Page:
While having a shanty-town is somewhat satisfying, I wanted to create a more modern-looking built-up area. My goal was to keep the buildings as generic as possible, to allow use over a wide variety of time periods from the early 20th century to the indefinite future.
Doing a google image search for generic tower blocks and urban landscapes leads to a lot of inspiration, but the kicker for me was Matakishi’s teahouse. His designs managed to distill the essence of disintegrating dystopian flats into simple to create models.
Unfortunately, his site is for a completely different scale, and I also was unable to find any cork tiles anywhere which were recommended for construction purposes. So, basically, I used the pretty pictures as a guideline.
I would supply plans for the buildings, but I literally made them up as I went along, working along each wall individually. That’s exceptionally bad planning, to be sure, but as each building was to be unique, I wasn’t overly concerned.
I initially started making the buildings out of foamcore, like most people. It has the advantage of being light and cheap, but for 15mm scale it’s a bit of a pain to cut out windows and doors. After assembling two or three buildings, I switched to using Canson Mi-Tientes illustration board. I’ve now become a convert to this material, and I will now explain why.
It’s tinted (hence the “tientes”), which negates the need for an undercoat, or, at least, gives some visual interest
It’s rock hard, and thinner than foamcore. For 15mm scale, it looks less bulky and more to scale
It’s both easier and harder to cut. Harder because it’s literally harder, and will normally require more than one pass of a knife (usually 5 or so). On the other hand, it cuts very cleanly, and doesn’t have any of that annoying pilling that can occur if your knife isn’t razor sharp or you cut at the wrong angle.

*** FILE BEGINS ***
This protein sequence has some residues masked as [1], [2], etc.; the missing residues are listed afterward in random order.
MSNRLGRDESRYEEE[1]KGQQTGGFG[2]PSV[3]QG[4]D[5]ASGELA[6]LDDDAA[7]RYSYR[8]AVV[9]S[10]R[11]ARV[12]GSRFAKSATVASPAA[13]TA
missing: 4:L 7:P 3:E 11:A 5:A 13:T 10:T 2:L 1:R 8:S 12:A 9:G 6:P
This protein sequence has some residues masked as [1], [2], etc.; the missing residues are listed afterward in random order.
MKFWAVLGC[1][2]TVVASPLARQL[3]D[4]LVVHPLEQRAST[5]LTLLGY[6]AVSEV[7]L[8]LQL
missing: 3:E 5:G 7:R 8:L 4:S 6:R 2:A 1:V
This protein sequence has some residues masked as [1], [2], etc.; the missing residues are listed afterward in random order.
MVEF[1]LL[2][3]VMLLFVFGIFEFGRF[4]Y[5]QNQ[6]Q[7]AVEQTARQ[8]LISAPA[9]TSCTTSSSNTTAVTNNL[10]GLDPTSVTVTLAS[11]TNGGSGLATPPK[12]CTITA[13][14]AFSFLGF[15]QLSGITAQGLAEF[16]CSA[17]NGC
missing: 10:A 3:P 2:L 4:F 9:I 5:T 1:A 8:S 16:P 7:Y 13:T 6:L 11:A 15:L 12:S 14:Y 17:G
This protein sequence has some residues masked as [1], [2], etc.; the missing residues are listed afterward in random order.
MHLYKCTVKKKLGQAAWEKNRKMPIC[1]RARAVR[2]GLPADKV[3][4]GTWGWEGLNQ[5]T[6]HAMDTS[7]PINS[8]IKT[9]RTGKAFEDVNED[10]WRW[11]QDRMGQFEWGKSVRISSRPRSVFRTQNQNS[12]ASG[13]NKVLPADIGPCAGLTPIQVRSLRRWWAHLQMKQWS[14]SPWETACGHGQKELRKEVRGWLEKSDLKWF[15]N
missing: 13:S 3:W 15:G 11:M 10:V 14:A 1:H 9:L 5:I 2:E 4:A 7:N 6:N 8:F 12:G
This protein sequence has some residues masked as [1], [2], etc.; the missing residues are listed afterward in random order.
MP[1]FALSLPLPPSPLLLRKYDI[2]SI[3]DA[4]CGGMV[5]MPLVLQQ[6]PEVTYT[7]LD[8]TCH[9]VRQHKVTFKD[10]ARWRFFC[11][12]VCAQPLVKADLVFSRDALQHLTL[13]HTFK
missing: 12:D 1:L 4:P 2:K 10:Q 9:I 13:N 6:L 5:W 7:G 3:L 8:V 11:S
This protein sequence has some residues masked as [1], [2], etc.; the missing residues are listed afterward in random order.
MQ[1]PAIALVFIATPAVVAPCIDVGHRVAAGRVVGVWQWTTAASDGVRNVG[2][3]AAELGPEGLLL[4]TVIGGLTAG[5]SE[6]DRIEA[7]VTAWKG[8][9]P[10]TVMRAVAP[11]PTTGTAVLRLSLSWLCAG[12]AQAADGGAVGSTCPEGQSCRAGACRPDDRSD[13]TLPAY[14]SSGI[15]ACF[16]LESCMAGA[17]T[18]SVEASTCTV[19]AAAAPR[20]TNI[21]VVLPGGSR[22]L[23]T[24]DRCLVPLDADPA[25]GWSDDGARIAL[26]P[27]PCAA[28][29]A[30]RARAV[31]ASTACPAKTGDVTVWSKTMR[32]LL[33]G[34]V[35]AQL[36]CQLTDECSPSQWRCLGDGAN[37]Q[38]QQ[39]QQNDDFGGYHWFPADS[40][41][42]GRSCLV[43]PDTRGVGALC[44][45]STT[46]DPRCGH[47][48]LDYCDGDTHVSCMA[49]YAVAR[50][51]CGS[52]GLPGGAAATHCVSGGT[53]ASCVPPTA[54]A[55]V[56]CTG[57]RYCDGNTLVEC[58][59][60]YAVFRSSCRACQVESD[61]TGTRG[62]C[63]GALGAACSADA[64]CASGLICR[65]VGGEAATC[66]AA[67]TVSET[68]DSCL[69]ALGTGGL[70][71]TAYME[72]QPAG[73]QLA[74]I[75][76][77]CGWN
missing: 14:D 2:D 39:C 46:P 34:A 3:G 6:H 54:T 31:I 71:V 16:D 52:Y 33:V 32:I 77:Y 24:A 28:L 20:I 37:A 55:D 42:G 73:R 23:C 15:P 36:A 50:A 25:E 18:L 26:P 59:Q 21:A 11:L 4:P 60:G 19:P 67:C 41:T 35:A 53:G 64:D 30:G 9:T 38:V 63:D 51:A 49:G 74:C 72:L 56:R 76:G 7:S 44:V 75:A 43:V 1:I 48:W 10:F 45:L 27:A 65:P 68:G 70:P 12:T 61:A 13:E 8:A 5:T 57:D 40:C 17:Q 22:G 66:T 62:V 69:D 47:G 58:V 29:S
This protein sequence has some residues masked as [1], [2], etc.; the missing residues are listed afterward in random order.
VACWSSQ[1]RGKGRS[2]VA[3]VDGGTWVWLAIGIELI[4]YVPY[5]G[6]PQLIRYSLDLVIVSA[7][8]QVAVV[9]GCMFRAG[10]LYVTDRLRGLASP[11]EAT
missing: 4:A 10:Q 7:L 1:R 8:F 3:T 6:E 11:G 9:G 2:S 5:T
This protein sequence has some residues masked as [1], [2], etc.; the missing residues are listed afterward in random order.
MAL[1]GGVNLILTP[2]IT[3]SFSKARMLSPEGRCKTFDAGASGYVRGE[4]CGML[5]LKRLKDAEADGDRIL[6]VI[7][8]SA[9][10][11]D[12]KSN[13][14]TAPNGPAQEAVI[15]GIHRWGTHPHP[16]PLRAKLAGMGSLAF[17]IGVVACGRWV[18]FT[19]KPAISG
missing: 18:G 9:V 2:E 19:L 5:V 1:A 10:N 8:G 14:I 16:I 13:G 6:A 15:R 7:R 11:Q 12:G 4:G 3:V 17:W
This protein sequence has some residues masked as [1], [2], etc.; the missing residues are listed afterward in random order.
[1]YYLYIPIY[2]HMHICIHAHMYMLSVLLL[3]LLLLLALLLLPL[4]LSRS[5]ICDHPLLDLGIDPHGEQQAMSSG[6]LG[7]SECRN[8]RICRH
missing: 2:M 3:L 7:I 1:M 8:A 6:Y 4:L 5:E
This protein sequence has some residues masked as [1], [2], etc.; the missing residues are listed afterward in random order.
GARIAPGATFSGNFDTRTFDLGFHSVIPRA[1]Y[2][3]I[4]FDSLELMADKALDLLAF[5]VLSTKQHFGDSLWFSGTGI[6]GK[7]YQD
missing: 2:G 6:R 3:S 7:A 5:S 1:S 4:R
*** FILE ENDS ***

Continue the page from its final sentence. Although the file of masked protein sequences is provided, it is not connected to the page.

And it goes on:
With foamcore, holding the blade at exactly 90 degrees is near impossible, and with the 5mm thickness, that angle creates a lot of error. That’s greatly reduced with illustration board, and with no cost to durability
That doesn’t mean there’s no place for foamcore. For stonework, it’s still unmatched, as you can easily score the foam, something that’s significantly harder with a rigid board.
The whole thing goes together quite rapidly; this photo shows a week’s work, which was basically an hour a night.
I did make a few more after the picture; you can’t have enough urban buildings.
Painting them is where the illustration board really shines as a construction material. It’s designed for watercolour and acrylic paints, as well as pastel and pencil crayon, so it accepts paint without any issues. You can use traditional painting (canvas, not miniatures) and mix media with impunity. It’s also very easy to airbrush. The high absorption factor means it dries quickly, and you can do fancy watercolour washes if desired.
I painted them with some airbrush base coats, touched up with a brush, and then weathered with airbrushes and pastels. They’re not model railroad quality, but they weren’t intended to be, and they’re so durable I can throw them into a box and forget about them when they’re not in use.
You can see I also have 8 desert tiles, which doesn’t work for a 3×3 layout. That’s what I call “attention to detail.”